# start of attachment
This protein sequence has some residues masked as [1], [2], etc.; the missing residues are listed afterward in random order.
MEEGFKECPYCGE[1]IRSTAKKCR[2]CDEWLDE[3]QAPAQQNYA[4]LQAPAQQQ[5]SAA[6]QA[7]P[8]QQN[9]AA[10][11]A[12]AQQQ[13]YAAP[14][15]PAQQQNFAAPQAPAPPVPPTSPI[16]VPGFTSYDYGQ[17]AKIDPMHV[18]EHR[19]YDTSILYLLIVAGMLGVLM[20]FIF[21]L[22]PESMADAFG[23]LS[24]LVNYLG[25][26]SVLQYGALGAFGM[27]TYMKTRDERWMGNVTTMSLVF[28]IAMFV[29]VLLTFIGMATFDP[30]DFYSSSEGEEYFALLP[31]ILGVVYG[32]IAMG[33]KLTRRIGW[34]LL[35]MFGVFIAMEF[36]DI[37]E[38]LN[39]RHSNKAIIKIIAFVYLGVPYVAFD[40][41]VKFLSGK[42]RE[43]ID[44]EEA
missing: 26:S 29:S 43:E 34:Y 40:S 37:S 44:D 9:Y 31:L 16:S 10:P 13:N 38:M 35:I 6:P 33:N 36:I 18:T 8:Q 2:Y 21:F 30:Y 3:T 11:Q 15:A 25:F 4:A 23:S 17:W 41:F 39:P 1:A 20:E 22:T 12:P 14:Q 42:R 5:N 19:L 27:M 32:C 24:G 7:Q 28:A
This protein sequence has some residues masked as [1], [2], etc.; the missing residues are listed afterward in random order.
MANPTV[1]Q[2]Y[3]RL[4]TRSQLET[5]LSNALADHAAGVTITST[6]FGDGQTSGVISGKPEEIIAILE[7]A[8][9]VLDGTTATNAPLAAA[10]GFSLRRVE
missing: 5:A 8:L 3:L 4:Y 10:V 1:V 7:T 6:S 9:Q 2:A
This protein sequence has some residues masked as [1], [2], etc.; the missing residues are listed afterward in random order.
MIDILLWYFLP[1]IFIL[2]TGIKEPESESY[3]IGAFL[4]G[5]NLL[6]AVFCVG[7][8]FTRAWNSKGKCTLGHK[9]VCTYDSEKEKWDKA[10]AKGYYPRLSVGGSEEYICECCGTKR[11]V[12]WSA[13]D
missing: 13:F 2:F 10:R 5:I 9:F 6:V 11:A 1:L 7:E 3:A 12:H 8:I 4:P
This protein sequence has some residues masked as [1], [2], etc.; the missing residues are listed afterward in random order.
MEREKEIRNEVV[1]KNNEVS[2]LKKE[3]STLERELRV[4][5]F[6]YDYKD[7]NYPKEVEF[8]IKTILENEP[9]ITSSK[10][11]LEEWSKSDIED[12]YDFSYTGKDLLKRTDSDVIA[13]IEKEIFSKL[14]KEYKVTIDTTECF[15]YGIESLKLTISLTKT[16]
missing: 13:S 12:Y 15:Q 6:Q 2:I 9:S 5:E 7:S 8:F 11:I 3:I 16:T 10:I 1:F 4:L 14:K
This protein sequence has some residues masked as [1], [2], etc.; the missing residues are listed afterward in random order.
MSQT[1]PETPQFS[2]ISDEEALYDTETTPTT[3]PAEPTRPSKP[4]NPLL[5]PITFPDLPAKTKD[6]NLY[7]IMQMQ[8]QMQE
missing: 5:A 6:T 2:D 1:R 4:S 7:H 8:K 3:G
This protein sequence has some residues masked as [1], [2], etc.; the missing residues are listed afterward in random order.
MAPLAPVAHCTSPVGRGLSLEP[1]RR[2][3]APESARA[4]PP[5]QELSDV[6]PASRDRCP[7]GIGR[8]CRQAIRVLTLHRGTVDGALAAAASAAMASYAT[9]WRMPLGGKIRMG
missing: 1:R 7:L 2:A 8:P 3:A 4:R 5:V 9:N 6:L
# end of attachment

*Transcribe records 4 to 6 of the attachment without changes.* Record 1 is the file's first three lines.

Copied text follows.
This protein sequence has some residues masked as [1], [2], etc.; the missing residues are listed afterward in random order.
MEREKEIRNEVV[1]KNNEVS[2]LKKE[3]STLERELRV[4][5]F[6]YDYKD[7]NYPKEVEF[8]IKTILENEP[9]ITSSK[10][11]LEEWSKSDIED[12]YDFSYTGKDLLKRTDSDVIA[13]IEKEIFSKL[14]KEYKVTIDTTECF[15]YGIESLKLTISLTKT[16]
missing: 13:S 12:Y 15:Q 6:Q 2:I 9:S 5:E 7:S 8:F 11:I 3:I 16:T 10:I 1:F 4:L 14:K
This protein sequence has some residues masked as [1], [2], etc.; the missing residues are listed afterward in random order.
MSQT[1]PETPQFS[2]ISDEEALYDTETTPTT[3]PAEPTRPSKP[4]NPLL[5]PITFPDLPAKTKD[6]NLY[7]IMQMQ[8]QMQE
missing: 5:A 6:T 2:D 1:R 4:S 7:H 8:K 3:G
This protein sequence has some residues masked as [1], [2], etc.; the missing residues are listed afterward in random order.
MAPLAPVAHCTSPVGRGLSLEP[1]RR[2][3]APESARA[4]PP[5]QELSDV[6]PASRDRCP[7]GIGR[8]CRQAIRVLTLHRGTVDGALAAAASAAMASYAT[9]WRMPLGGKIRMG
missing: 1:R 7:L 2:A 8:P 3:A 4:R 5:V 9:N 6:L